After finishing the marathon, Bussiere was already thinking about what was next.

“You cross the finish line, and you look back at it and you go ‘that just happened,’” she says. “It was kind of like childbirth. It was so hard and so painful, but once it’s done, the joy of it is incredible, and you can’t wait to do it again.”

Off to the Races

MDA Team Momentum has upcoming races across the country, including:

Colfax Marathon and Half Marathon, Denver, May 17

Michelob ULTRA Chicago Spring 13.1, Chicago, May 17

Boston’s Run to Remember, Boston, May 24

Bank of America Chicago Marathon, Chicago, October 11

Marine Corps Marathon, Washington, D.C., October 25

Metro PCS Dallas Marathon & Half-Marathon, Dallas, December 13

Mike Dimov, left, at a Ride for Life event.

Along for the Ride: Harley-Davidson riders give back through MDA Ride for Life

Every year, hundreds of Harley-Davidson enthusiasts from six states — New Jersey, Maryland, Delaware, Northern Virginia, Pennsylvania and southern New York — come together to ride, enjoy musical performances and other special events, and, most importantly, raise funds and awareness to help save and improve the lives of children and adults fighting life-threatening muscle disease.

Sales professional Mike Dimov is one of those Harley-Davidson riders who has been coming to the Ride for Life event since 1998, when he started participating at the suggestion of his local Harley-Davidson dealer. Since then, Dimov hasn’t missed a ride; this year’s upcoming Ride for Life event in Tannersville, Pa., on May 1–3 will be his 18th. And while he only raised $35 back in 1998, last year Dimov was the No. 1 fundraiser for the event, personally raising $53,115 to help support MDA families.

Dimov still remembers that first ride, where he and his wife, Chris, were practically the only people with no Harley-Davidson gear.

“Chris was wearing a green rain slicker with whales on the lining, and I was wearing khakis, saddle shoes and a tan Member’s Only jacket,” Dimov recalls. “What a hoot [that was]!”

Dimov’s commitment to MDA’s cause was cemented when he met a young but already famous poet living with dysautonomic mitochrondrial myopathy (a genetic neuromuscular disease that impaired almost all of his body’s major functions, such as heart rate, breathing, blood pressure and digestion, and caused generalized muscle weakness) at an early Ride for Life event. That poet, Mattie J.T. Stepanek, passed away not long after in 2004 at age 13.

Since then, Ride for Life has become far more than another excuse for Dimov to ride. What brings him back year after year is seeing the other participants he has met over the years and participating in fundraising and the silent auction to help make a difference.

“Seeing the smiles on the kids’ faces when the dealers announce the final donations, and knowing that the money is going to support research and the kids’ favorite week of the year at MDA summer camp tops the list for me,” says Dimov, a longtime MDA summer camp volunteer. 

For more information about MDA Ride for Life and how you can get involved, visit mdarideforlife.org. This year’s Ride for Life event will take place May 1–3 at the Camelback Resort in Tannersville, Pa.

Focus on the Future: The passing of the ABLE Act allows MDA families to make stronger financial plans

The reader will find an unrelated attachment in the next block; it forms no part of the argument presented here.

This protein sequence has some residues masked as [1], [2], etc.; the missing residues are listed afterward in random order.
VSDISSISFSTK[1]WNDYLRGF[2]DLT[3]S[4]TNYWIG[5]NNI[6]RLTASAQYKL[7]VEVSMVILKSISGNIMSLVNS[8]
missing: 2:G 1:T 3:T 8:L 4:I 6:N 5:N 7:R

The ability of MDA families to save effectively for the future was ensured on at the end of 2014 when President Obama signed the Achieving a Better Life Experience (ABLE) Act into law. MDA Vice President of Policy and Advocacy Kristin Stephenson called the passing of the act “a success for the entire disability community.”

The ABLE Act allows Americans living with disabilities to save for the future via tax-free savings accounts, similar to those accounts Americans can already use to save for college and retirement without having to worry that their savings may disqualify them for other forms of support, such as Medicaid or SSI. Money set aside in an ABLE account can be used for any qualified expense, which include transportation, education, housing, assistive technology and other disability-related expenses.

“The bottom line is that now families in the disability community can save money and plan ahead in a way that was never before possible,” Stephenson says.

In 2014, inspiring and critically important MDA Muscle Walks took place all over the country, including this one in Tucson, Ariz.

More details about how ABLE accounts will work — such as necessary documentation required, tax-reporting policies and what expenses qualify under the Act — will become clear later this year as states begin to implement the program.

For more information about the ABLE Act, check out MDA’s related resources at mda.org/advocacy/able_act, and look for more coverage in future issues of Quest.

Get Moving: Join an MDA Muscle Walk in 2015

Every day, in communities everywhere, muscular dystrophy, ALS and other life-threatening diseases take away the ability to walk, move, smile, talk and even breathe. With MDA Muscle Walk you can fight back. For yourself. For your loved one. For your family member, friend, co-worker, neighbor — for all the people across the United States who are counting on us. Together with the Muscular Dystrophy Association, we can make sure everyone has the chance to chase their dreams — freely and independently without barriers or assistive care.

Join us for MDA’s Muscle Walk — the most inspiring event of its kind that creates hope and progress in the fight against muscle disease. Start or join a team, fundraise or volunteer to make the event special. More than 150 Muscle Walk events will take place across the nation in 2015. Visit mdamusclewalk.org to find a walk near you.